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Native 3
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2.2 NativeScript, Typescript, and Angular 2

In this lesson, I’ll explain the basics of integration between Angular 2, TypeScript (a strongly typed version of JavaScript), and NativeScript. You’ll learn how a NativeScript project is set up and how to render NativeScript components from an Angular app.

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2.2 NativeScript, Typescript, and Angular 2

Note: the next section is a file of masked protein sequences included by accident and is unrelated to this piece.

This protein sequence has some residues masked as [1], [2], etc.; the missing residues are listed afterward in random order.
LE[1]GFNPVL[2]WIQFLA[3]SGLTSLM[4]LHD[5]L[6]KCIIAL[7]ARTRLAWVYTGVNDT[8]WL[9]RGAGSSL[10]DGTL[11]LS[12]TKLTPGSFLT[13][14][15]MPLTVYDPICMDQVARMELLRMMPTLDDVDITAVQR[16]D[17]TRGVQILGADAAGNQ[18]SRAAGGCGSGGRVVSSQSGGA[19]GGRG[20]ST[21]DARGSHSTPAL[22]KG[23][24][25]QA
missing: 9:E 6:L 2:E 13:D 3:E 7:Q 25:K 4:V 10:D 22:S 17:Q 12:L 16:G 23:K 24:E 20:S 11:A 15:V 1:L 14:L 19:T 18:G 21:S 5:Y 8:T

Hello everyone, I am Reggie Dawson. Welcome to the NativeScript in Mobile Angular 2 course from Tuts+. In this video we will learn a little bit about how Angular 2 and TypeScript work with NativeScript. As I said before, you can develop apps with NativeScript using just plain JavaScript. Since I already have experience with Angular 2 and TypeScript, it is only natural that I will use them with my NativeScript projects. I have created a few courses on Angular 2, and I really like the framework a lot. Along the way I also started to like TypeScript and have decided to create all of my projects with this going forward, at least until ES 6 is standardized. Once that happens, moving over will be seamless since TypeScript uses the same syntax as the ES 6. We will go over a few of the features of Angular 2 and TypeScript as they relate to creating an app with NativeScript. If we look at the app we have generated with the NativeScript command line interface, we can see how Angular 2 works. The first thing to note is that since we are using Angular 2 with our project, it has been set up with TypeScript by default. I will show you how to create a project in the next video, but for now, know that we will develop our project using TS files versus files with the JS extension. This is because our projects will be compiled to plain JavaScript when we preview our project. The first file we are looking at is our main.ts file. This is where we bootstrap our app. In a regular Angular 2 project, we will just use Bootstrap but NativeScript has its own custom bootstrap method. At the top of this file, we import this method from the NativeScript Angular library. In Angular 2 nothing is included by default, so at the top of each component you typically see these imports. These imports provided by TypeScript are how we access the methods and properties we need from Angular 2, NativeScript, or from the classes we create ourselves. An example of this is the import of AppComponent. This is importing the root component that will host all of the other components that we will use in our app. This root component is then used with the NativeScript bootstrap. This will start up the app and then display the root component. Next if we go to app.component.ts, we can see what the root component looks like. The first thing we have, of course, is the import statement which is importing the component decorator from the Angular core. Decorators are a TypeScript feature that allows us to supply metadata to our classes. Angular 2 uses these decorators to specify a component, which we see here right after the import. As you can see, the decorator is preceded by the at symbol. Inside the configuration object of the component, we first have the selector. Now, in this example, it doesn't do anything since this is the component loaded by the bootstrap method. Under normal circumstances we use the selector to specify where to place the component in the view, but the bootstrap will just load this component by default. Then we have the template we are using. Another feature of TypeScript is being able to use multiline strings by enclosing them in backticks. This allows us to create complex templates directly inside of our component, although I generally prefer to use external templates. This template is an example of the XML we will use to create our NativeScript apps. Stack layout is definitely not standard HTML, although it does look like it. Then we have a class that is exported from this file. Classes are another feature that TypeScript provides us with and Angular 2 uses the class as the basis of its components. The export statement is how we make this class, its methods, and properties available to other modules in our app. Then after that, we have a variable set to public called counter. We can specify members of our class to be public or private. Public means that the member will be available outside of the class, while private restricts access to the class. This variable has also been typed to a number. Typing is the signature feature that gives TypeScript its name. Remember I said that TypeScript will help you build complex apps? Well, typing helps when there are multiple developers working on a project. Typing makes sure you are using the correct values in a variable, in this case a number. If we tried to place this string in a variable, an editor such as Microsoft VS Code will let you know there is a problem. Following that, we have a TypeScript accessor that also has a type, in this case for the return value, which will be a string. Accessors allow you the get or set a property, in this case the message property that our label is bound to. We will talk more about this as we build our project. One last thing to note, especially if you have a background with the original Angular. You may notice that we use the DIS keyword to access members of our class. In the original Angular we had to use scope but in Angular 2 we use the DIS keyword instead. That is pretty much the basics of using Angular 2 in TypeScript with NativeScript. This will be enough to get you started and allows you to follow along with the course. If you want a deeper introduction to Angular 2 and TypeScript, you can always check out my course Get Started With Angular 2. I have included a link in the course notes. In the next video, we will learn how to install NativeScript and create our project.

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